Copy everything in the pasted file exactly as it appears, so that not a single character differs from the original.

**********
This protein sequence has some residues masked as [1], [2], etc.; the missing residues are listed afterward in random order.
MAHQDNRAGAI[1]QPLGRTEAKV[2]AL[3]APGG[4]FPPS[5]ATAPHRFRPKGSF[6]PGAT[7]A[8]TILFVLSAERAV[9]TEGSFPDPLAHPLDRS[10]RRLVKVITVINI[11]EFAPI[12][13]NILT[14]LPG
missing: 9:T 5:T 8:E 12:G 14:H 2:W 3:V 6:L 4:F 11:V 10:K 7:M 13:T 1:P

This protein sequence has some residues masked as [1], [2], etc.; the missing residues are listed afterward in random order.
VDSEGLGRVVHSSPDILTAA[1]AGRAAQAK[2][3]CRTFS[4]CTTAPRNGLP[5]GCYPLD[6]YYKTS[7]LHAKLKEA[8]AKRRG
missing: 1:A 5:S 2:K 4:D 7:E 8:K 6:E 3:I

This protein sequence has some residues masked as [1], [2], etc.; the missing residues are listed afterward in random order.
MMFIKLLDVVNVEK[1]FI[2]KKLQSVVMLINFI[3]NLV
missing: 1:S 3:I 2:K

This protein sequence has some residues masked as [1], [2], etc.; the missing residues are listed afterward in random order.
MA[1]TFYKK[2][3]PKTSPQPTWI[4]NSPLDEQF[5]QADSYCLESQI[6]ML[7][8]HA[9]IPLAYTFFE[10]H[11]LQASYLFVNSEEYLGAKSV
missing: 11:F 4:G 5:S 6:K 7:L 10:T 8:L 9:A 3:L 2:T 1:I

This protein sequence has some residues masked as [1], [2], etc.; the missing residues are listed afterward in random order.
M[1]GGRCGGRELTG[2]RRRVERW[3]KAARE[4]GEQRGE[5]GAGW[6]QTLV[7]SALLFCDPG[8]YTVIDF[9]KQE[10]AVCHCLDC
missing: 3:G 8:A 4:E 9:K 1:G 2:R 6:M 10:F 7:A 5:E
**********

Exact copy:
This protein sequence has some residues masked as [1], [2], etc.; the missing residues are listed afterward in random order.
MAHQDNRAGAI[1]QPLGRTEAKV[2]AL[3]APGG[4]FPPS[5]ATAPHRFRPKGSF[6]PGAT[7]A[8]TILFVLSAERAV[9]TEGSFPDPLAHPLDRS[10]RRLVKVITVINI[11]EFAPI[12][13]NILT[14]LPG
missing: 9:T 5:T 8:E 12:G 14:H 2:W 3:V 6:L 4:F 11:V 10:K 7:M 13:T 1:P

This protein sequence has some residues masked as [1], [2], etc.; the missing residues are listed afterward in random order.
VDSEGLGRVVHSSPDILTAA[1]AGRAAQAK[2][3]CRTFS[4]CTTAPRNGLP[5]GCYPLD[6]YYKTS[7]LHAKLKEA[8]AKRRG
missing: 1:A 5:S 2:K 4:D 7:E 8:K 6:E 3:I

This protein sequence has some residues masked as [1], [2], etc.; the missing residues are listed afterward in random order.
MMFIKLLDVVNVEK[1]FI[2]KKLQSVVMLINFI[3]NLV
missing: 1:S 3:I 2:K

This protein sequence has some residues masked as [1], [2], etc.; the missing residues are listed afterward in random order.
MA[1]TFYKK[2][3]PKTSPQPTWI[4]NSPLDEQF[5]QADSYCLESQI[6]ML[7][8]HA[9]IPLAYTFFE[10]H[11]LQASYLFVNSEEYLGAKSV
missing: 11:F 4:G 5:S 6:K 7:L 10:T 8:L 9:A 3:L 2:T 1:I

This protein sequence has some residues masked as [1], [2], etc.; the missing residues are listed afterward in random order.
M[1]GGRCGGRELTG[2]RRRVERW[3]KAARE[4]GEQRGE[5]GAGW[6]QTLV[7]SALLFCDPG[8]YTVIDF[9]KQE[10]AVCHCLDC
missing: 3:G 8:A 4:E 9:K 1:G 2:R 6:M 10:F 7:A 5:E